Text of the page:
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ECCT releases 2019 Position Papers

RELEASE DATE: 21 November 2018
CONTACT: Claire Lin
Tel: 2740 0236 ext. 212
Email: claire.lin@ecct.com.tw

ECCT releases 2019 Position Papers

The European Chamber of Commerce Taiwan (ECCT) today released its 2019 Position Papers. Under the theme “Reaching Higher: Embracing 21 st Century Solutions”, the papers call upon the government to create the best conditions for the economy to thrive in the modern 21 st century economy by aligning the regulatory system with international standards, updating outdated legislation and embracing the best technology and solutions to resolve difficult problems. At an ECCT Premium Event lunch held today, a copy of the chamber’s annual publication was officially handed over by ECCT Chairman Håkan Cervell to the Taiwan government, represented by Chen Mei-lin, Minister of the National Development Council (NDC). At the event the chairman also presented a summary of the main theme and overview. The publication includes separate submissions from 24 of the ECCT’s 30 industry and support committees and raises 148 issues, 93 from previous years and 55 new issues.

In his presentation to NDC Minister Chen and ECCT members at the launch, Chairman Cervell congratulated the government on making progress on 22% of the issues raised in the 2018 papers, noting that this was the highest level of progress in four years. One of the major issues resolved for the ECCT’s Better Living committee follows a decision by the NDC and the Ministry of the Interior (MOI) to change the number formats used on Alien Resident Certificate (ARC) and Alien Permanent Resident Certificate (APRC) identity cards.  The lack of compatibility of the format with that of ROC ID numbers has for years denied ARC/APRC holders access to many services, such as online commercial services. The issue has been listed in the Better Living committee’s position paper since 2009. “The resolution of this issue comes after many years of advocacy by the ECCT and marks a significant step forward towards ensuring fair treatment of foreign nationals”, Cervell said.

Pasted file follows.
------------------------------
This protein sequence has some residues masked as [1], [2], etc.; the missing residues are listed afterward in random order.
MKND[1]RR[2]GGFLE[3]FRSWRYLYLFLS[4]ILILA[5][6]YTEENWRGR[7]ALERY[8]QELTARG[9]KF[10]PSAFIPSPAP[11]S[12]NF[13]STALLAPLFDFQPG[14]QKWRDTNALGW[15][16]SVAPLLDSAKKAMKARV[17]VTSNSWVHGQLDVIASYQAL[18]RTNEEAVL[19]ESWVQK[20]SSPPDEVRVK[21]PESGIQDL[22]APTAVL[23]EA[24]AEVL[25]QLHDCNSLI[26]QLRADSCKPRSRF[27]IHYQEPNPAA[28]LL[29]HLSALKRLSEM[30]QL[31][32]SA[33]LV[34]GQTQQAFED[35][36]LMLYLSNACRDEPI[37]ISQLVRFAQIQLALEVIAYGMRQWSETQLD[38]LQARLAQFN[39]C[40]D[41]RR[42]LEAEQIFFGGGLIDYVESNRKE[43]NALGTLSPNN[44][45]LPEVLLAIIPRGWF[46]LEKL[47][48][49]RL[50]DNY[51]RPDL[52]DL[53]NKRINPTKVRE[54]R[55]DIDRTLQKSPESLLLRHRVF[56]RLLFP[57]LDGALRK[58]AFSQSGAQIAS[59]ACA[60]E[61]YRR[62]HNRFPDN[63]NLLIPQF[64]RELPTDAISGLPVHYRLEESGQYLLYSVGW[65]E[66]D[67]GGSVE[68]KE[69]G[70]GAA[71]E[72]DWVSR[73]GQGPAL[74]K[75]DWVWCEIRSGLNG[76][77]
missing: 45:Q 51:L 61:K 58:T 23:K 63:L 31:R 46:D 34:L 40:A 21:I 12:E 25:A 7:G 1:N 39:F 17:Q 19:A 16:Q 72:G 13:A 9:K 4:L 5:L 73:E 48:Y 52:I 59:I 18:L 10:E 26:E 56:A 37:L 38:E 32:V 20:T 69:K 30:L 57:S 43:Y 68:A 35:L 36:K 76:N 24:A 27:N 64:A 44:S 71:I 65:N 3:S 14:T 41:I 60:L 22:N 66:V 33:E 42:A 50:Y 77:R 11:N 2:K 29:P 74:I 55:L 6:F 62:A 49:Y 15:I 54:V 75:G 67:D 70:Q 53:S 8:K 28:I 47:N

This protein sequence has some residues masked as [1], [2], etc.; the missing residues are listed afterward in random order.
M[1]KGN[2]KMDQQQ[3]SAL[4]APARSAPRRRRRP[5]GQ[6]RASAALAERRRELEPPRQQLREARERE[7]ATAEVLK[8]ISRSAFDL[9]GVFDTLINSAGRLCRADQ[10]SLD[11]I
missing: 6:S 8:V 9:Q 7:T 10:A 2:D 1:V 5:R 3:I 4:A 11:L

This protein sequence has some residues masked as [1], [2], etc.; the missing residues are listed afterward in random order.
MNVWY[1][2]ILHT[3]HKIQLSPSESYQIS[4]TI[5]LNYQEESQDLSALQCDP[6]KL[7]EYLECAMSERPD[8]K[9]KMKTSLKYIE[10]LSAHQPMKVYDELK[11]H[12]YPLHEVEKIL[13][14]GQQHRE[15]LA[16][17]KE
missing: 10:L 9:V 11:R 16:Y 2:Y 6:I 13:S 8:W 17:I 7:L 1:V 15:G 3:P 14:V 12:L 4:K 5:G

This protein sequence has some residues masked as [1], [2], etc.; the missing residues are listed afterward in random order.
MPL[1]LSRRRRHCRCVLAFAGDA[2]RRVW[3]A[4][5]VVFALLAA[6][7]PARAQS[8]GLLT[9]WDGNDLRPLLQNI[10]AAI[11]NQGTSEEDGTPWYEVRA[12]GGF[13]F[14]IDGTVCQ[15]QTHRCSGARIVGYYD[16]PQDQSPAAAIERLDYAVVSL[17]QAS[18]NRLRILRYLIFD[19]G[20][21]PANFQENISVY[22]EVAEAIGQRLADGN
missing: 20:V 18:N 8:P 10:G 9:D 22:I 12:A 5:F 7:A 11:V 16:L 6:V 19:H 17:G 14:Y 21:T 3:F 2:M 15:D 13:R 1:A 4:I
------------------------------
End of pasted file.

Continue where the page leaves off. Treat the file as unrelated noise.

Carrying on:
The chairman went on to say that the government has made great progress towards improving Taiwan’s regulatory environment in recent years. As illustrated by the image of an apple tree on the cover of the position papers, where all of the low-hanging fruit has already been picked, Cervell explained that the government has solved most of the easy issues. However, Taiwan’s regulatory environment is still not fully optimized to meet the needs of a modern economy. For example, many of Taiwan’s regulations are not aligned with international standards, are outdated or are not fit for the purposes of future development. If Taiwan is to succeed economically in the 21st century, it needs a modern and dynamic regulatory system that is appropriate for the 21 st century. Such a system needs to be fully aligned with international standards, be adaptable to changing technology and industry trends and be flexible enough to enable the development of new industry sectors. However, reaching the high-hanging fruit – the most advanced and appropriate solutions for Taiwan’s future development – will require a great deal more effort, he said.

In his presentation, Chairman Cervell highlighted the fact that Taiwan is facing multiple challenges. It has one of the world’s most rapidly-ageing populations. In addition, traditional industries are facing fierce global competition and disruptions to traditional
business models caused by technological advances. To deal with these and other challenges and to remain dynamic and competitive, the best solutions need to be adopted. If Taiwan is to continue to thrive, it needs to move up the value chain and develop the industry sectors that will thrive in the 21st century. The development of new industries requires an enabling regulatory environment that encourages innovation. To achieve success in the 21st century economy requires adopting 21st century solutions.

The overview of the papers recommends a number of solutions, which are summarised
below.